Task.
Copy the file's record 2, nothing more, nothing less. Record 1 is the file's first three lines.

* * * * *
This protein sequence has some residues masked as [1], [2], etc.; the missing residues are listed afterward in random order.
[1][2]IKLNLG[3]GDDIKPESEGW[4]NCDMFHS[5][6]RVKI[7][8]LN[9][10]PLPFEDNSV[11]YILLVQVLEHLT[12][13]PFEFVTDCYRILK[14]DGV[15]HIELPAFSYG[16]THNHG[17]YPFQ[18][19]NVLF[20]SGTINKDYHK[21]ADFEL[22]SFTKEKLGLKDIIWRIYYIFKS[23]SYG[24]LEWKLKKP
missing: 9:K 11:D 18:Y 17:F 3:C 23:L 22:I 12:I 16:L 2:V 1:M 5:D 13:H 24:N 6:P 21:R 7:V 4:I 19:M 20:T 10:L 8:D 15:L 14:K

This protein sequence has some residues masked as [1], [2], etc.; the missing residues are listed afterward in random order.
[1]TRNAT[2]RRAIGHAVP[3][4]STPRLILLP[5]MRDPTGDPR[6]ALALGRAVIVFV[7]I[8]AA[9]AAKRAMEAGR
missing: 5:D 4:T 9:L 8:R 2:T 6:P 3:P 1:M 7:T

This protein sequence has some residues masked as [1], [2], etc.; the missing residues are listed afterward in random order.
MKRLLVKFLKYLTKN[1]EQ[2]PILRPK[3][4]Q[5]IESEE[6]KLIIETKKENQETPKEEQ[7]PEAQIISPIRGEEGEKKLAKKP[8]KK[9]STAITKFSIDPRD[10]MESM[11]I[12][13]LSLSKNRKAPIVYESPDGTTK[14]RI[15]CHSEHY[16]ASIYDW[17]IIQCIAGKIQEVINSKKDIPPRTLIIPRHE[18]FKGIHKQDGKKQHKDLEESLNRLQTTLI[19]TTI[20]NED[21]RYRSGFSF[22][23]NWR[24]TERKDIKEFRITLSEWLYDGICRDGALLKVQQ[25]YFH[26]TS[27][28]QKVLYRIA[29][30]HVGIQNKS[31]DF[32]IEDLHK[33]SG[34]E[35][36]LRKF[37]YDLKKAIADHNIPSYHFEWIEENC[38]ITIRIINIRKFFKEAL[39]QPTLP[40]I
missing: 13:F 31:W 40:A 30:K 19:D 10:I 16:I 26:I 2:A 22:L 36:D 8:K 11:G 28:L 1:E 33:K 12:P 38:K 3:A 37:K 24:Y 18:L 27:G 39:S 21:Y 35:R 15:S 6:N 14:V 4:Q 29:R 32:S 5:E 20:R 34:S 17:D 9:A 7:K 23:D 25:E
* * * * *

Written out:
This protein sequence has some residues masked as [1], [2], etc.; the missing residues are listed afterward in random order.
[1]TRNAT[2]RRAIGHAVP[3][4]STPRLILLP[5]MRDPTGDPR[6]ALALGRAVIVFV[7]I[8]AA[9]AAKRAMEAGR
missing: 5:D 4:T 9:L 8:R 2:T 6:P 3:P 1:M 7:T